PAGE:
Garbage Free India launches Colours With A Purpose to promote waste management in Kolkata
The city is a riot of colours. Look out for splashes of blue, green, yellow and red at strategic locations with the slogan 'Colours With A Purpose'.
An initiative by Garbage Free India (GFI), Colours with a Purpose is an awareness programme designed to lead India to a Zero-Waste goal and to invoke a sense of responsibility among the citizens for a clean India. The garbage-free movement concentrates on segregating waste under the 3Rs method – Reduce, Recover, Recycle. Talking about bringing in a lifestyle change with Colours With a Purpose, Shruti Ghose, Co-founder Garbage Free India, says, “Individual action makes a difference. Consumerism is growing globally and in India. We are creating more waste and disposing them more and more. Hence, our responsibility must be towards managing waste at home and beyond.”
Ghose wants people to look at the wastes as resources and explains, “When we start looking at waste as a resource our perspective to manage it will also change. With our Colours With A Purpose activation, we hope to bring about a shift towards a sustainable lifestyle.” Daan Utsav partners with them and Vidya Madappa of the organization says, “Daanutsav this year has joined hands with GFI and are creating awareness amongst school and college students on how to prevent low value plastic from entering the landfills and also should be reused and refused.”
The movement is reaching out to schools and conducting Waste Empowerment programmes by collecting waste and separating them and diverting low value plastic from landfills. M. Andrews, Principal of Purushottam Bhagchandka Academic School, echoes, “We believe in inculcating the practice of ethical waste management and creating awareness about the use of low quality plastic among our students.” Colours With a Purpose, that kicked off this month aims to reach out to 2000 students.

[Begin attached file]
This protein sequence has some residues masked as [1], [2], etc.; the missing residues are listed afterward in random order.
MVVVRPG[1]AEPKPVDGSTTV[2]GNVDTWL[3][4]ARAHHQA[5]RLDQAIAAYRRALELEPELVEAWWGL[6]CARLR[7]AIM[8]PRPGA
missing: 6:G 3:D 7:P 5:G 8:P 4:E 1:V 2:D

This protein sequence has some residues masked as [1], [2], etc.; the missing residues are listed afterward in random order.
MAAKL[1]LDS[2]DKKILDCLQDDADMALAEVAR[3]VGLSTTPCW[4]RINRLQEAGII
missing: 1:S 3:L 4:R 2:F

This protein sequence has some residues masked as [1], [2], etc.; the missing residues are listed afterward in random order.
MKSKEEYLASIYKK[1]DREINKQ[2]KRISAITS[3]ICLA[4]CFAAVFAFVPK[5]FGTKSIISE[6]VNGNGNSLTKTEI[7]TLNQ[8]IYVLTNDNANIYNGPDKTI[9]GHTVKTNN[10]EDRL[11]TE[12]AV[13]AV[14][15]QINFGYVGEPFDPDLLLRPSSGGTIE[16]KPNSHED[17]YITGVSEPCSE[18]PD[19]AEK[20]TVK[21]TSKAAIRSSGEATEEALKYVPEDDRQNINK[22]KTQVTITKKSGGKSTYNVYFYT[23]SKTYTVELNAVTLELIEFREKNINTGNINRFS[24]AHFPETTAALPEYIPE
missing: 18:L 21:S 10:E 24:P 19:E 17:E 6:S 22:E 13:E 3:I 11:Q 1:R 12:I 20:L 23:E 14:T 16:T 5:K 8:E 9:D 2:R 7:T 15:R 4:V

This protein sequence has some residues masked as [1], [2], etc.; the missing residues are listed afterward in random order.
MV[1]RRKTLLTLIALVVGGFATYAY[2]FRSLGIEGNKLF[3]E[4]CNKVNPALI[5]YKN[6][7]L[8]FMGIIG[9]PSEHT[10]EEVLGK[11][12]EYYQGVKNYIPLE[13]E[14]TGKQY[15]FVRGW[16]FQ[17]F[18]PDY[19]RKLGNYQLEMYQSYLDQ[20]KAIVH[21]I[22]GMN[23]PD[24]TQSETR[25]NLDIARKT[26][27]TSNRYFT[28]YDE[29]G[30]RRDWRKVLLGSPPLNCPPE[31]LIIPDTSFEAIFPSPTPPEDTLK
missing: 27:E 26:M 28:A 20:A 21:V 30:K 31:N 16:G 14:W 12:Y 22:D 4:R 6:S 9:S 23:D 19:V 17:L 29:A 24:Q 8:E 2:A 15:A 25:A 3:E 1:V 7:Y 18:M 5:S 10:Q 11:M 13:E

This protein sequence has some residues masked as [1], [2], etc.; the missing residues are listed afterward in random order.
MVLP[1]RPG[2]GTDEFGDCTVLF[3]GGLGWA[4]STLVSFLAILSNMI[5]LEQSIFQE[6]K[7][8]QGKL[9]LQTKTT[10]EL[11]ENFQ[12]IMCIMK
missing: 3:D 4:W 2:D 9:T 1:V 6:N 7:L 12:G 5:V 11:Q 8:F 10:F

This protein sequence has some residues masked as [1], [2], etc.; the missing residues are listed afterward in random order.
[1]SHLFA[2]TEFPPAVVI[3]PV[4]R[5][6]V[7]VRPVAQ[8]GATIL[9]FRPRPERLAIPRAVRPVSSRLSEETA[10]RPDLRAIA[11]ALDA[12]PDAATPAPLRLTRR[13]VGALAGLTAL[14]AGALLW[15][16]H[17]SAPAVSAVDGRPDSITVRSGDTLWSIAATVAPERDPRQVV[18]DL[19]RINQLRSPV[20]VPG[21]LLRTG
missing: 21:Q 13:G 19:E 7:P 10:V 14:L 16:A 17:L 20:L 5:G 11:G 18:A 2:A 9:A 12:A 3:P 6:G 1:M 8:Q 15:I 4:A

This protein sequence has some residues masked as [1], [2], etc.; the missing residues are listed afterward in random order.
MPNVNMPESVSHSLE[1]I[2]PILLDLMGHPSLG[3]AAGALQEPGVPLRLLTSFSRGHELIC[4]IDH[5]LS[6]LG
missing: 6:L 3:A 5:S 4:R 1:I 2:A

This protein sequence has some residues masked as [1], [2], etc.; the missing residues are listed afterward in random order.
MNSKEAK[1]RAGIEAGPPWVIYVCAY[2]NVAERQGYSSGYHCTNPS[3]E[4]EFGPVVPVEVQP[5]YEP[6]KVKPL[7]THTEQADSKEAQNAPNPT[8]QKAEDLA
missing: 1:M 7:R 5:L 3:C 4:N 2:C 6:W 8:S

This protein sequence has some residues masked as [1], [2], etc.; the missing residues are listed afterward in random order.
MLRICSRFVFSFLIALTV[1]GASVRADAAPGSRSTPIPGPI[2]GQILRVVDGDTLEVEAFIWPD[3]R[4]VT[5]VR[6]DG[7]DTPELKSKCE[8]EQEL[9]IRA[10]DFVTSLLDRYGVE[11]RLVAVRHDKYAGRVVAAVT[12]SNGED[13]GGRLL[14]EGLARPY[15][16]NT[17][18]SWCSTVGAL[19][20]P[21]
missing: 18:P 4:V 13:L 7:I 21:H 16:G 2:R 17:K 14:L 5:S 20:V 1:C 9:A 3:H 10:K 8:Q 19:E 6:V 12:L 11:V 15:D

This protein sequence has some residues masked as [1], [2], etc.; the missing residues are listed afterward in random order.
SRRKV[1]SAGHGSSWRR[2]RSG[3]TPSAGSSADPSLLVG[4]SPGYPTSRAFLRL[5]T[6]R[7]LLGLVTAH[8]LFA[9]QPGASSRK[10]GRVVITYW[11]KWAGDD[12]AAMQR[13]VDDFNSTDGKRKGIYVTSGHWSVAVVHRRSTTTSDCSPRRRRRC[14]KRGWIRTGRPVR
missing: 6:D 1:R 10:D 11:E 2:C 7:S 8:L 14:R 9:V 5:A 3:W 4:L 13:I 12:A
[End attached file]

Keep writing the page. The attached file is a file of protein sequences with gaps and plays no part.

The programme is reaching residential complexes in the city promoting composting. Talking about her efforts, 79-year-old Devyani Hirjee says, “When I was growing up, we rarely threw away anything. We always found some use for all the empty containers, leftover food and old clothes. Today, we buy more and discard soon, which means there is a lot of waste to handle. I have become a part of GFI to help do my bit.”
What marks GFI, a citizen-driven movement that started in 2012, apart from other similar organisations? We are told how the dry waste is further segregated into recyclable waste and MLP (multi-layer plastic), which is then converted to bales and utilised in cement kilns, landfills and other purposes. Sanghmitram Mukherjee of Shreemitram Environ Management who is collaborating with GFI and who would be channelizing the dry wastes to industries gives out the details. “We collect the dry waste and put in the designated sacks and vehicle and send it for segregation. The dry wastes are segregated into paper, plastic, glass metals etc. The plastic wastes are divided again with hard plastics going to the recycler through certified scrape dealer and the soft plastics like MLP etc. going for co-processing to collaborate in industries like cement factories which have PCB (Pollution Control board) certification for doing so.”
Urging people to join the new lifestyle movement for a better India, Kavita Kajaria, mentor Garbage Free India, says, “Civic sense does not come from just enforcement but from a sense of belonging which creates pride and a sense of ownership. I want everyone to have it.”